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60-Second Mind

Generosity Can Breed Contempt

In a group experiment, members who donated the least and the most to the community were both ostracized. Amy Kraft reports

’Tis better to give than to receive. But if you give too much, you might receive contempt. Because a study finds that people shun group members who are overly generous.

Three-hundred-ten volunteers were each given points that they could contribute to the group or keep for themselves. They were also told that their final points tally would be converted to chances at winning a gift card.

After seeing the amounts contributed by five other group members—that were really computer simulations—participants had the option of punishing those that contributed the most. And they gladly gave up one of their own points to deduct 3 points from the most generous member.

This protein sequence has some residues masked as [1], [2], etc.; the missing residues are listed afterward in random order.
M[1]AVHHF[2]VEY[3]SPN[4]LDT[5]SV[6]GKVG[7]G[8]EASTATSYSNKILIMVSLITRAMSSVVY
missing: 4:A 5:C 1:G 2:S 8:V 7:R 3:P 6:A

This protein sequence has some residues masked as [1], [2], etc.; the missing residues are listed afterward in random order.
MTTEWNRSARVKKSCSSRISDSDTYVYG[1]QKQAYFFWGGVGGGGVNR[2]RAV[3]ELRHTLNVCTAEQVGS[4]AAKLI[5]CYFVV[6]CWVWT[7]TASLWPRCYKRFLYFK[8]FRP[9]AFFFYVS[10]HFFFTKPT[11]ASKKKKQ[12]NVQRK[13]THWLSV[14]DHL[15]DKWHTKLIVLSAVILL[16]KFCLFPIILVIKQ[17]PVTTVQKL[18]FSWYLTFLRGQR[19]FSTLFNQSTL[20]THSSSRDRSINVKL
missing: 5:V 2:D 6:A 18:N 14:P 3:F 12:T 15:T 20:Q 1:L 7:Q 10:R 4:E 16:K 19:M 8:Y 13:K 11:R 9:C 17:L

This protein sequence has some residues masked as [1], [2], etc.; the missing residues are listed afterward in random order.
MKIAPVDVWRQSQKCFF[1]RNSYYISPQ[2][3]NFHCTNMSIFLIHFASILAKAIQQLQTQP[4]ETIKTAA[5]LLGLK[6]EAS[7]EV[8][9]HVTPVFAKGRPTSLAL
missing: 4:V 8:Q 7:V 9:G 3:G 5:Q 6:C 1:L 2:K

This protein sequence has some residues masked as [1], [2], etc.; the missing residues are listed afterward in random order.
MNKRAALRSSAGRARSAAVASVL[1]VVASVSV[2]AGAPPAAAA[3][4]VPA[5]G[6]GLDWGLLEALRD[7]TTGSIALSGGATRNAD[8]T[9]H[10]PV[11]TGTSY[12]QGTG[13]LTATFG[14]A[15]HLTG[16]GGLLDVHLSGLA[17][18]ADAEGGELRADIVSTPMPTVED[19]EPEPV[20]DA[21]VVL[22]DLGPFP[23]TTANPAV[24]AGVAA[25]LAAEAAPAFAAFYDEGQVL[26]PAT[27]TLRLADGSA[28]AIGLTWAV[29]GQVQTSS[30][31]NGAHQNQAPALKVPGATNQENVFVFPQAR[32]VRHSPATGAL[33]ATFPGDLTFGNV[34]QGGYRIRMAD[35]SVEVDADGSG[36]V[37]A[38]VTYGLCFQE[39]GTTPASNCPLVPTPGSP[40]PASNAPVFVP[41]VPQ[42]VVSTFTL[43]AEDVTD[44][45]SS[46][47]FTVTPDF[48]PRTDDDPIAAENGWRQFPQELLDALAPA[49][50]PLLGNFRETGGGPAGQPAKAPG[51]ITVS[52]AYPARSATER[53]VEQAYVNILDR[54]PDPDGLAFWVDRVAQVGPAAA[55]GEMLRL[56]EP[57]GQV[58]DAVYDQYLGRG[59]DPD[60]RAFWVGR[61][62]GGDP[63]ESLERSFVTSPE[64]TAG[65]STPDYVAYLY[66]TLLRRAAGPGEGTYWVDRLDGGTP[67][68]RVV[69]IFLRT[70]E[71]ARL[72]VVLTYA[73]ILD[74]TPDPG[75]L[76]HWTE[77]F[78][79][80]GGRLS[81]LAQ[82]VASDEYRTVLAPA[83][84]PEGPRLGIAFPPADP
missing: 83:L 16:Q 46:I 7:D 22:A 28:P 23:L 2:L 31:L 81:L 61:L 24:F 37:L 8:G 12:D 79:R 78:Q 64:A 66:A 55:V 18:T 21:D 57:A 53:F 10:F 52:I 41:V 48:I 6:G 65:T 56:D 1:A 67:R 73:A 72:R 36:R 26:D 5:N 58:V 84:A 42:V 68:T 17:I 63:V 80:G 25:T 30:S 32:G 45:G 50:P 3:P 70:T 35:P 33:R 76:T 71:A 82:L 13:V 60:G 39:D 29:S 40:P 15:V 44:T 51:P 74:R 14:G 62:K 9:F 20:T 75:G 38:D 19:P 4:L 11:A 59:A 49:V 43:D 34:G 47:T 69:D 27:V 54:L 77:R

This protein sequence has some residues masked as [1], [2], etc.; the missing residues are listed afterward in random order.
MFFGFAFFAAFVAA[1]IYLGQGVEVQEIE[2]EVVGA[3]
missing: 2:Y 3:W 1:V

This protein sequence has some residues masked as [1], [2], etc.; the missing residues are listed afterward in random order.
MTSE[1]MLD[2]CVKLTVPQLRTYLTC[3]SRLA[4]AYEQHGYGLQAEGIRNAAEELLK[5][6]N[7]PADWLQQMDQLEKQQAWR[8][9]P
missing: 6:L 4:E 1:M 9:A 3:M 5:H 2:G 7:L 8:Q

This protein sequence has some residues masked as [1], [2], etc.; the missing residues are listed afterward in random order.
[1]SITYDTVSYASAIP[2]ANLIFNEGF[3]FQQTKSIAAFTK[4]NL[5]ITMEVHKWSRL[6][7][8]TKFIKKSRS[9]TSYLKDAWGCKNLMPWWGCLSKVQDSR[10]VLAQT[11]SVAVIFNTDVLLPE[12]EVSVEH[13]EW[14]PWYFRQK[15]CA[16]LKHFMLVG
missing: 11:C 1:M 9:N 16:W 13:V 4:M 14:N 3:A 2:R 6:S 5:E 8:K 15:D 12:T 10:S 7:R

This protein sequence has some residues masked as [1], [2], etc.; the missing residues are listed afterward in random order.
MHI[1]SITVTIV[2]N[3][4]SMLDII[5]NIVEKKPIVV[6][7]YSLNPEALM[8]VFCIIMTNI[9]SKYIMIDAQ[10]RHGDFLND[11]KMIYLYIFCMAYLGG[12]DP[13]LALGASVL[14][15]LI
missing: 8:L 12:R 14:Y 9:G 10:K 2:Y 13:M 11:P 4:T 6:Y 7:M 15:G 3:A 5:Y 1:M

Participants also rated how much they wanted other members to remain in the group. They went after those that gave too little and too much. The study is in the journal Social Science Research. [Kyle Irwin and Christine Horne, A normative explanation of antisocial punishment]

The researchers believe that a group’s members can find conformity within the group more important than the success of the group. As Ben Franklin may have put it, in some cases hanging together makes hanging separately more likely.

—Amy Kraft

[The above text is a transcript of this podcast.]

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